Michael Nunez and I recently finished the first iteration of our course “Introduction to programming”, in which behavioral science students (mostly from psychology) get their hands dirty with R and Python. It was by far the most work and fun I had teaching. You can watch all the lectures online and check out the weekly programming challenges (cf., course repository).
Besides last year’s “Deep learning in Python course”, this was the first programming-focused course I have taught and I really see a lot of opportunities to do these courses especially well and especially poorly.
Things that helped a lot were 1) having lots of teaching assistants to grade and help students, 2) offering MANY practical sessions for students to work on their coding challenges and ask questions, 3) finding a nice platform for student-student and student-teacher communication (we had a very good experience with Slack), 4) giving students opportunities to create original things they can be proud of (games, apps, plots, memes…), and 5) explicitly normalizing making mistakes, being lost, googling, and asking questions as essential parts of the coding process (students might not be used to fail continuously).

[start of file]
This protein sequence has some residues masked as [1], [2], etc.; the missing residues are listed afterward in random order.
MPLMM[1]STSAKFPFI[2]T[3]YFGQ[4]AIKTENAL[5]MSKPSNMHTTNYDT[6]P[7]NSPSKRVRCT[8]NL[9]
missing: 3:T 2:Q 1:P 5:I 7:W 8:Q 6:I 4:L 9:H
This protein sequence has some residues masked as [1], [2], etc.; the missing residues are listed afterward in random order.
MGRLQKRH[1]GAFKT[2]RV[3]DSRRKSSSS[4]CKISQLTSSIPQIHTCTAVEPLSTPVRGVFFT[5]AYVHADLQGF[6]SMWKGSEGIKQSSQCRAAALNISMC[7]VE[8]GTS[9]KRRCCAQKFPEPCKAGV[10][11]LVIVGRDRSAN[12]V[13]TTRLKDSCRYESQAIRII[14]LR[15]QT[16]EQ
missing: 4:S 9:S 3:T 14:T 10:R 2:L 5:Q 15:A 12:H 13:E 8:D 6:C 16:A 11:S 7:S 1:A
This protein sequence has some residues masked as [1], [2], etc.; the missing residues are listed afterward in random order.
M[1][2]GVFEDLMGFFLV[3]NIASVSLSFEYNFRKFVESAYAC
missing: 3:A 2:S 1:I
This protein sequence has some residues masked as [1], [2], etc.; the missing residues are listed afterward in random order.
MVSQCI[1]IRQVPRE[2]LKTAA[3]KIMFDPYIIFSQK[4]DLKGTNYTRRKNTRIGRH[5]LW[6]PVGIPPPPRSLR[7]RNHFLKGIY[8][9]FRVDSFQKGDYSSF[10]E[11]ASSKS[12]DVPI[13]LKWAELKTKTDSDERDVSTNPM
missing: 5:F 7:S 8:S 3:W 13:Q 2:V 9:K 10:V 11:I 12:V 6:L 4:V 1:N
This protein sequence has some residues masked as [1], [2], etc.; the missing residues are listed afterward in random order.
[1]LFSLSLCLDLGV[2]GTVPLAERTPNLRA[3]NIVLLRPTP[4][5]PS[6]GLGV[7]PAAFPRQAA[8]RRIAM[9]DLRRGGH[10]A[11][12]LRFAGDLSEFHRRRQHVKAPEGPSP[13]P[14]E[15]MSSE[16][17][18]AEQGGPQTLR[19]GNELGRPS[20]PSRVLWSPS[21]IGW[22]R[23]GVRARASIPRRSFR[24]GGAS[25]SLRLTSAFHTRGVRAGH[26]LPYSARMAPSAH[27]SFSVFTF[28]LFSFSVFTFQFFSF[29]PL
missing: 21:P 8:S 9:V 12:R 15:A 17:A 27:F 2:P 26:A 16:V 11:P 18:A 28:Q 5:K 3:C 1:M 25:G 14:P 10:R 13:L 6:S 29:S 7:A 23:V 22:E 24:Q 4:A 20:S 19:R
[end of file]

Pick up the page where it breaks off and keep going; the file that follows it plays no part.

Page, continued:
Especially point 4) and 5) were essential to maintain a highly motivated group of students as we certainly did not go easy on them in terms of desirable difficulties and helping them to help themselves. I am very much looking forward to teaching this course again next year! Below is the recording of a bonus livestream from the end of the course.
You can also check out Michael’s website.